June 18, 1987 To the Senate of the United States:
I transmit herewith, for the advice and consent of the Senate to ratification, the Treaty on Fisheries Between the Governments of Certain Pacific Island States and the Government of the United States of America, with annexes and agreed statement, which has been signed by the United States and twelve Pacific Island states. Also transmitted for the information of the Senate are (a) a related economic assistance agreement with the South Pacific Forum Fisheries Agency, (b) notes exchanged with the Governments of Papua New Guinea and Australia concerning fishing areas, and (c) the report of the Department of State with respect to the Treaty.
For the last several years, the United States has been involved in a fisheries dispute with several Pacific Island states as a result of conflicting laws regarding jurisdiction over highly migratory tuna. The Pacific Island nations claim jurisdiction over tuna within their 200-nautical-mile exclusive economic zones. The United States neither recognizes nor claims jurisdiction over tuna beyond 12 nautical miles. As mandated by the Magnuson Fishery Conservation and Management Act, the United States Government has prohibited imports of tuna from several countries as a result of seizures of U.S. tuna boats by nations exercising jurisdictional claims. This dispute has resulted in a cycle of tuna vessel seizures and consequential U.S.-imposed trade embargoes that has resulted in serious erosion of our good relations with the countries of the region and has provided the Soviet Union with an opportunity to exploit these differences through fisheries agreements.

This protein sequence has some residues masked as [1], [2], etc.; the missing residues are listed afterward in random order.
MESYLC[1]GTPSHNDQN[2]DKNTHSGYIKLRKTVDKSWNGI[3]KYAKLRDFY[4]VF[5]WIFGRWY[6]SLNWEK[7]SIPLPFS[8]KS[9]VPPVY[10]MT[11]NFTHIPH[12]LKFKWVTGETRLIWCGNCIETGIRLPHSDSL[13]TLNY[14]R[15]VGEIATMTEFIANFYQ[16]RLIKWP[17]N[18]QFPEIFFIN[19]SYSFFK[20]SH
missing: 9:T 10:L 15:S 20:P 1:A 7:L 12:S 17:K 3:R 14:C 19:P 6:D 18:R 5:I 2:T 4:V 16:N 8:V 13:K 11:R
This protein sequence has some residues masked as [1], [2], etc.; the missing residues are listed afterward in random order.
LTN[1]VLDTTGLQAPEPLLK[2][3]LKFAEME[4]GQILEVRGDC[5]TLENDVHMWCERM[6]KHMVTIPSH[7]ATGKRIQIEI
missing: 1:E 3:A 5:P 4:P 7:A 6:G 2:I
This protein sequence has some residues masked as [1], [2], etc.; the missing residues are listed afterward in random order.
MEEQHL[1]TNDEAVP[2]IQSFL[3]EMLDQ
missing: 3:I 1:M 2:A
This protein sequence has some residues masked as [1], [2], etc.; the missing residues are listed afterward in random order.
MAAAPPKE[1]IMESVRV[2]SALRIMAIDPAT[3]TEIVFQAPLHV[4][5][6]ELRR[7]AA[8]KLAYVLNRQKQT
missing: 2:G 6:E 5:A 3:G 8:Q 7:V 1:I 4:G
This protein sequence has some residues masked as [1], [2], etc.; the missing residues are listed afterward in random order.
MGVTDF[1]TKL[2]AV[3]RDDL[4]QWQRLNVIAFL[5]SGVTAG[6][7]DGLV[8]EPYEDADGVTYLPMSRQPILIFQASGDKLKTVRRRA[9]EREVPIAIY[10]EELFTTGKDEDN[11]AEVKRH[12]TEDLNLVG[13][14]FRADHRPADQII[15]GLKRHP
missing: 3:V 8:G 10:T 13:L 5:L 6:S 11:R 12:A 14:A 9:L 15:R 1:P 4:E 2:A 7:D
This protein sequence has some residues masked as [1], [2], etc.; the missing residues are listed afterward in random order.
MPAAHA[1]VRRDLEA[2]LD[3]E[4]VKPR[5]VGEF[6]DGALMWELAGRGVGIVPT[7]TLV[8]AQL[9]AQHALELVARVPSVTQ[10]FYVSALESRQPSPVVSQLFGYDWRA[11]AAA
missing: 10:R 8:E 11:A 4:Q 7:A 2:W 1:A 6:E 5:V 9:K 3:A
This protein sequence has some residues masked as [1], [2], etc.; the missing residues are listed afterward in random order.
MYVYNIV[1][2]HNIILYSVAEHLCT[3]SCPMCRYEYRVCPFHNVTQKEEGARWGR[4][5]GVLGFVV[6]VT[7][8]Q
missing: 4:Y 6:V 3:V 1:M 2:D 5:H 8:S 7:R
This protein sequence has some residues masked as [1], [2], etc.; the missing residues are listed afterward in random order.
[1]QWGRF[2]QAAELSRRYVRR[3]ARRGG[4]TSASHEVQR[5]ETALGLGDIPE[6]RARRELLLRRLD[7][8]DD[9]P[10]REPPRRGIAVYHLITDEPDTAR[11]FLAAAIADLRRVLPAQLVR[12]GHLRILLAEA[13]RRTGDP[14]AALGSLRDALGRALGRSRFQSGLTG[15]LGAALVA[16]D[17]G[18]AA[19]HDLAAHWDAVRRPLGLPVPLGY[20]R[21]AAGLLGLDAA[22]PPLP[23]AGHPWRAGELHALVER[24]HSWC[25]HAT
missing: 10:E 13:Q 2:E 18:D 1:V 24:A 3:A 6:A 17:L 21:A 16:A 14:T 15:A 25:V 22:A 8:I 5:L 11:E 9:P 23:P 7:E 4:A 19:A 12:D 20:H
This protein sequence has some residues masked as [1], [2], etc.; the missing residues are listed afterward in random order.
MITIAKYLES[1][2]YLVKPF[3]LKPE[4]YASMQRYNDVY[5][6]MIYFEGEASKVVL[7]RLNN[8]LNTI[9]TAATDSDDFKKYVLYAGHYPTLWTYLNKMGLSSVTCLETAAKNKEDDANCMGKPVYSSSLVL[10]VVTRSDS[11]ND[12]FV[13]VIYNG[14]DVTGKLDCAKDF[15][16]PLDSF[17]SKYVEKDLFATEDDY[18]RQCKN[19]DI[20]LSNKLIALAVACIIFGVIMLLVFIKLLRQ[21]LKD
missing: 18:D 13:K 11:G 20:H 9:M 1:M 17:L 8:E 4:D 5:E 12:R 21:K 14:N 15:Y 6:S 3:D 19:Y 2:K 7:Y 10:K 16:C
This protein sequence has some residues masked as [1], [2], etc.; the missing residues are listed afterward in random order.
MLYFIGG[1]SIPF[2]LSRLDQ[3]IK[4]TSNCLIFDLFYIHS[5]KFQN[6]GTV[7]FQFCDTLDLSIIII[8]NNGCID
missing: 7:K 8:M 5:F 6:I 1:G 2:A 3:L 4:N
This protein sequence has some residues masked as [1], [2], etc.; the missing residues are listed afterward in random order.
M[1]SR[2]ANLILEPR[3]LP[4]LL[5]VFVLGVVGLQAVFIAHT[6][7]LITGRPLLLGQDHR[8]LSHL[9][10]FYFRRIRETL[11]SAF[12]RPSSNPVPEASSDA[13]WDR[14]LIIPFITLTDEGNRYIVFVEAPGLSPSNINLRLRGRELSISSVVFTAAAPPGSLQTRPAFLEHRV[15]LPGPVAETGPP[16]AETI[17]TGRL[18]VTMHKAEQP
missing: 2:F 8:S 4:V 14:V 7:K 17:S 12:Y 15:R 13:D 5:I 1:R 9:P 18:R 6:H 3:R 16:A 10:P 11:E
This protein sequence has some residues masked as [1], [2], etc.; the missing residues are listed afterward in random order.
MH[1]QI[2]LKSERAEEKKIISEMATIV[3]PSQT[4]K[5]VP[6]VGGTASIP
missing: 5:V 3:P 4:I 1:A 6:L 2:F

United States policy under the Magnuson Act has been to negotiate international agreements to ensure the effective conservation and management of tuna and to secure access for U.S. fishermen to the stocks wherever they migrate beyond a narrow belt of coastal waters. The Treaty provides for the issuance of regional licenses for tuna fishing in some ten million square miles of the South Pacific Ocean. Data collected on tuna catch may provide a basis for future management and conservation efforts. It thus furthers U.S. fisheries policy goals while eliminating the primary source of bilateral friction between the United States and the Pacific Island states.
I recommend that the Senate give early consideration to the Treaty, with annexes and agreed statement, and give its advice and consent to ratification at an early date.
The White House,
June 18, 1987.